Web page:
Medieval villages were organised agricultural communities, sited at the centre of a parish or township, that shared resources such as arable land, meadow and woodland. Village plans varied enormously, but when they survive as earthworks their most distinguishing features include roads and minor tracks, platforms on which stood houses and other buildings such as barns, enclosed crofts and small enclosed paddocks. They frequently include the parish church within their boundaries, and as part of the manorial system most villages include one or more manorial centres which may also survive as visible remains as well as below ground deposits. In the central province of England, villages were the most distinctive aspect of medieval life, and their archaeological remains are one of the most important sources of understanding about rural life in the five or more centuries following the Norman Conquest. Medieval villages were supported by a communal system of agriculture based on large, unenclosed open arable fields. These large fields were subdivided into strips (known as lands) which were allocated to individual tenants. The cultivation of these strips with heavy ploughs pulled by oxen-teams produced long, wide ridges and the resultant `ridge and furrow', where it survives is the most obvious physical indication of the open field system. Individual strips or lands were laid out in groups known as furlongs defined by terminal headlands at the plough turning points and lateral grass baulks. Furlongs were in turn grouped into large open fields. Well preserved ridge and furrow, especially in its original context adjacent to village earthworks, is both an important source of information about medieval agrarian life and a distinctive contribution to the character of the historic landscape. It is usually now covered by the hedges or walls of subsequent field enclosure. The earthwork remains of the deserted medieval settlement of Thorpe in the Glebe are particularly well preserved and retain significant archaeological deposits. The earthworks and archaeological survey evidence provide a clear picture of the village layout and how it fitted within the wider agricultural landscape. The extensive historical documentation provides evidence of the status of the settlement, how it was administered and ultimately clues to its desertion. Taken as a whole, the deserted settlement of Thorpe in the Glebe will add greatly to our knowledge and understanding of the development of medieval settlement in the area.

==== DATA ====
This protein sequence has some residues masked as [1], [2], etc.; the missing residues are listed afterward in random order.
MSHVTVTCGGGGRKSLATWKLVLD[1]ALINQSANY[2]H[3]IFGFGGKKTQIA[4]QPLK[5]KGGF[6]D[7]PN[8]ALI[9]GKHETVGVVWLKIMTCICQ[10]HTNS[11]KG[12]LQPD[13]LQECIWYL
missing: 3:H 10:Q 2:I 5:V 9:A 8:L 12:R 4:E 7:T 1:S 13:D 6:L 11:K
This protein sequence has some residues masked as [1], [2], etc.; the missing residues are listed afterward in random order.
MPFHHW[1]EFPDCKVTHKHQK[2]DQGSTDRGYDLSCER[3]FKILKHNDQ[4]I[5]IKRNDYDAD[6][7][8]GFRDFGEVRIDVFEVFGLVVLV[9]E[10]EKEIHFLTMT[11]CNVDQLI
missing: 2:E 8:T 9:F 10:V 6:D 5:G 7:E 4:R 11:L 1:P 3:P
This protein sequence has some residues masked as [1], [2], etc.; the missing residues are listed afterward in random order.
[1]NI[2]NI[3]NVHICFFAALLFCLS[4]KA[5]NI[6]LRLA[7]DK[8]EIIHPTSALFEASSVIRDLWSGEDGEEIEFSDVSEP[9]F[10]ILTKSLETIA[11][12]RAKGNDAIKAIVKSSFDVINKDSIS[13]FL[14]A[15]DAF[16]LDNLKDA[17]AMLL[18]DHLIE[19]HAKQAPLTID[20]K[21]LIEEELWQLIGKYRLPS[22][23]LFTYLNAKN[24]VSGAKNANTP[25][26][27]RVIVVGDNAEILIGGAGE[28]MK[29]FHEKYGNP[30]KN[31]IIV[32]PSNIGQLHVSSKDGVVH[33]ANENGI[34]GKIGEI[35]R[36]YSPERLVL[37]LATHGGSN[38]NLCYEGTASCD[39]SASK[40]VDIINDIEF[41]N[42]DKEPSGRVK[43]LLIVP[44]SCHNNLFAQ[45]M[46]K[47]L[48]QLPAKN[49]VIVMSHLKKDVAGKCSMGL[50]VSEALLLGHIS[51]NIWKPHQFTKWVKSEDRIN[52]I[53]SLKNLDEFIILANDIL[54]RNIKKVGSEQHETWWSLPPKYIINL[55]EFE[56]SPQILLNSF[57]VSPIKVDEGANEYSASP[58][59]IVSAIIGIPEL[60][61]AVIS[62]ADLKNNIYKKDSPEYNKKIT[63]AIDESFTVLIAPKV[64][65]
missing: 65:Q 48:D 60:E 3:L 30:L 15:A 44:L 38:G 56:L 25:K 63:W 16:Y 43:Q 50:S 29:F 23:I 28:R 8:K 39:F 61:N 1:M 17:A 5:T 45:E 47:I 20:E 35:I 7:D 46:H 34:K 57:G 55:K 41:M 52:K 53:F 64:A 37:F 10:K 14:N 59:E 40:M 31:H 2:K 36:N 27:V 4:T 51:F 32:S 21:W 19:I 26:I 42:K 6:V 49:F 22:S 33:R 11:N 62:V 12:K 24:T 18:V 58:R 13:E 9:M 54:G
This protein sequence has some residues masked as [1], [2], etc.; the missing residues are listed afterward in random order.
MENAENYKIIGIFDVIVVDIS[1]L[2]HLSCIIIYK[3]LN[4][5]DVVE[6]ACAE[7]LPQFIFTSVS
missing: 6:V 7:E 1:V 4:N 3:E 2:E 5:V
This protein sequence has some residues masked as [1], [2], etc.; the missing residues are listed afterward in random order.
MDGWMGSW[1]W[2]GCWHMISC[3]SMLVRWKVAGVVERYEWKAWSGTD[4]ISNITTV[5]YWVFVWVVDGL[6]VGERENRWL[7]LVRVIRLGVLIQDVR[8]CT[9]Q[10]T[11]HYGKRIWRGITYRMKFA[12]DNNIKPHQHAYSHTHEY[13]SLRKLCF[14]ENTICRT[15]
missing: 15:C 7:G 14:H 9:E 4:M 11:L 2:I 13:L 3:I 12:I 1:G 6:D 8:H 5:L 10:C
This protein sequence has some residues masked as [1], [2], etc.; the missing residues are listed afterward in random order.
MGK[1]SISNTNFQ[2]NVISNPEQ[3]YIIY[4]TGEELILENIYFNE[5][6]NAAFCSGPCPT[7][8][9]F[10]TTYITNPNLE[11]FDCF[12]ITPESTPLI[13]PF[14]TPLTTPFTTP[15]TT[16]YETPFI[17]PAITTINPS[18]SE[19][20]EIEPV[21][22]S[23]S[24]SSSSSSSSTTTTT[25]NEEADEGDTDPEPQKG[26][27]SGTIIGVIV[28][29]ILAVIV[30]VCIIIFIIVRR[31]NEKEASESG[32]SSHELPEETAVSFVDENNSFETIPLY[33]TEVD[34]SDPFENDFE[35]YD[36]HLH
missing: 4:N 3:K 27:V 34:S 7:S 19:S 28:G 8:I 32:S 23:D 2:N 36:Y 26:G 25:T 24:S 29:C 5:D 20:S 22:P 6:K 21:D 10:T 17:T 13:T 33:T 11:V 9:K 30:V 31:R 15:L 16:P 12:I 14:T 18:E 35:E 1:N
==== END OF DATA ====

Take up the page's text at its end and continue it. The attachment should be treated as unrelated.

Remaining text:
History

Legacy Record - This information may be included in the List Entry Details.

Details